Politics & Policy

Newt Bows Out; Don’t Derail The Train; Identity Abroad; Sticking to Your Guns


So Newt’s out. His resignation was a shame, a necessary shame. Rather than face hurting his Party, he took himself out of the game.

It was necessary because Bill Clinton had managed to use Gingrich the way Perseus wielded Medusa’s head. Whenever he was under fire, Clinton would merely pull Gingrich out of his kit bag and declare, “Deal with me…or deal with…this!” Petrified, the Democrats dropped their complaints.

Of course, the monstrous caricature the Democrats made out of Gingrich was almost entirely unfair. But they did it. Gingrich couldn’t fix it. So, he quit. But Gingrich was simply a hindrance to the Party, while the President is a hindrance to the country. Nevertheless, he’s sticking it out.

As for Gingrich’s replacement, I think Chris Cox would have been a better choice than Livingston, but it looks like Livingston has wrapped it up. The interesting thing will be to see how long it takes for the White House to demonize the entire new Republican leadership. It’s the only strategy Clinton knows and it has served him well. I predict the issues will be Livingston’s efforts on blocking anti-corruption legislation and proposals for citizens to petition the House. The White House won’t attack until it knows which way Livingston leans on impeachment. But eventually it will.


Though it may surprise some, I’ve never actually said the President should be removed from office (at least not when my temper was in check). I have said he should be impeached, meaning we should have serious hearings in the House and articles of impeachment moved to the Senate. I think there is probably ample cause to remove the man. But whether we should remove him is a different question. Cause for terminating an employee doesn’t always have to be acted upon.

But stopping the process dead in its tracks as some people seem to be advocating as a result of the election would be wrong. Despite what Bill Clinton thinks, this is not about Bill Clinton. It’s about America. In today’s Washington Times, a major in the Marine Corps Reserve writes a scathing essay entitled, “Please, Impeach my Commander in Chief.” Whether or not you agree with his blistering critique of the President, even the most dedicated Clinton defenders should recognize that it is disturbing for America’s military to feel the way it does about its Commander-in-Chief. Major Rabil is not alone, and short-circuiting the process now will only exacerbate those feelings.


The New York Times has an interesting article on the “Christian Persecution Movement.” Christians in the U.S. are rallying in support of “Christian martyrs” in far-flung, mostly Islamic, lands. What is interesting is that both liberal and conservative denominations are joining together in defense of their brethren abroad. The movement makes scholars and diplomats nervous. Often, the persecution of Christians is really enmeshed in larger cultural, ethnic, and political turmoil, say the experts. The experts are surely correct.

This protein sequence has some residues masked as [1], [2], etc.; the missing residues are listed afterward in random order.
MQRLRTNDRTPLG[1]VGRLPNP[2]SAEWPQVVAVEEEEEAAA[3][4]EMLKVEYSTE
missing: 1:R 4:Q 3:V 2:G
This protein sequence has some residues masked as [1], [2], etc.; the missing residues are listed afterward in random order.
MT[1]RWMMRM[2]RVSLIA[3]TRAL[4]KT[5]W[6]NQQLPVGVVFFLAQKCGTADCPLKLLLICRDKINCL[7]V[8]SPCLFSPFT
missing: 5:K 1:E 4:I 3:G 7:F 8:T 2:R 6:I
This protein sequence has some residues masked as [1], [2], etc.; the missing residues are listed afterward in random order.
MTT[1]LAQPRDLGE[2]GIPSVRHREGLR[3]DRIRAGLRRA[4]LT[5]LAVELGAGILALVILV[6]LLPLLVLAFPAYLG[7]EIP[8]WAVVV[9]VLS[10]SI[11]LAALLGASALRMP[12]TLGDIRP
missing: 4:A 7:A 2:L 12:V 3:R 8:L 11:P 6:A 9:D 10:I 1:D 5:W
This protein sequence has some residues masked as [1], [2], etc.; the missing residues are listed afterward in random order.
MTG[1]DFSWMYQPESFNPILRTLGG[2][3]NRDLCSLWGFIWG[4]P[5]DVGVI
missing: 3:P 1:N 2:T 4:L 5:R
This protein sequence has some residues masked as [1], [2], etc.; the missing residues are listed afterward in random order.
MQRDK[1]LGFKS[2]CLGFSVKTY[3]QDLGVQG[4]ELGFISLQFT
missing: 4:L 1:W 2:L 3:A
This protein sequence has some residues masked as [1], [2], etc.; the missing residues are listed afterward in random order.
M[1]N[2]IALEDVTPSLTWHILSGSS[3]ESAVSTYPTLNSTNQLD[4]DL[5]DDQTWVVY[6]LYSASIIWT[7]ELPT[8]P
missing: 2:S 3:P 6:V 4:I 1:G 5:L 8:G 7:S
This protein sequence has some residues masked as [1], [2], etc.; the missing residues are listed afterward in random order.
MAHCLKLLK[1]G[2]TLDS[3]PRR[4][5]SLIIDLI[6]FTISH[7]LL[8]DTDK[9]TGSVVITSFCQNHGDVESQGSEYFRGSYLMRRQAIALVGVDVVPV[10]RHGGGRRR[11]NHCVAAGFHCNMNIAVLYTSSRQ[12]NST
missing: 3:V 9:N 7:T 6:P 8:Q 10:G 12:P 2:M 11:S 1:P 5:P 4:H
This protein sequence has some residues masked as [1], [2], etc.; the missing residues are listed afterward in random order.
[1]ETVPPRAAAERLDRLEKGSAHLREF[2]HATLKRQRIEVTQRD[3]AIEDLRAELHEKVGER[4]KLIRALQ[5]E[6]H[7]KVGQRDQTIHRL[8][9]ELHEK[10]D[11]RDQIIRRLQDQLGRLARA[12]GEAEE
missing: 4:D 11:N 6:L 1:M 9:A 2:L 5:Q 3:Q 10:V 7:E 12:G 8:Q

But what is interesting is that this same criticism is often made about the plight of women in Asia and Africa. Abuse of women, too, is a symptom of a disease, not the disease itself. But such criticism falls on deaf ears with U.S. feminist groups and academics. As the Times points out, American labor unions, also, see the plight of the oppressed abroad through the narrow prism of their own interests. Thus, they care mostly about working conditions. The concern American Jews have for Israel is well-reported, and sometimes over-reported. But to be sure the concern is real.

It seems to me to be a text-book example of how identity politics is affecting foreign affairs. The Left has a condescending view of foreign cultures. They decry the alleged racism and sexism of the American South but demur at criticizing far more brutal societies abroad. Except of course for feminist groups who care about the plight of women, labor groups who care about the plight of workers, gay groups and gays, etc. And now, Christian groups are moving into the same paradigm.

The real answer of course is that these countries, for the most part, suffer these anachronistic problems in precise proportion to their lack of two things: capitalism and democracy. If you don’t believe me, ask the Pope.


University of Chicago Law School Professor Cass Sunstein, appeared on CNN’s Burden of Proof today. Sunstein says that High Crimes and Misdemeanors pertains solely to the President’s public actions. Fair enough. When asked what if the President murdered somebody. He responded, “Well, that’s a tough case.”


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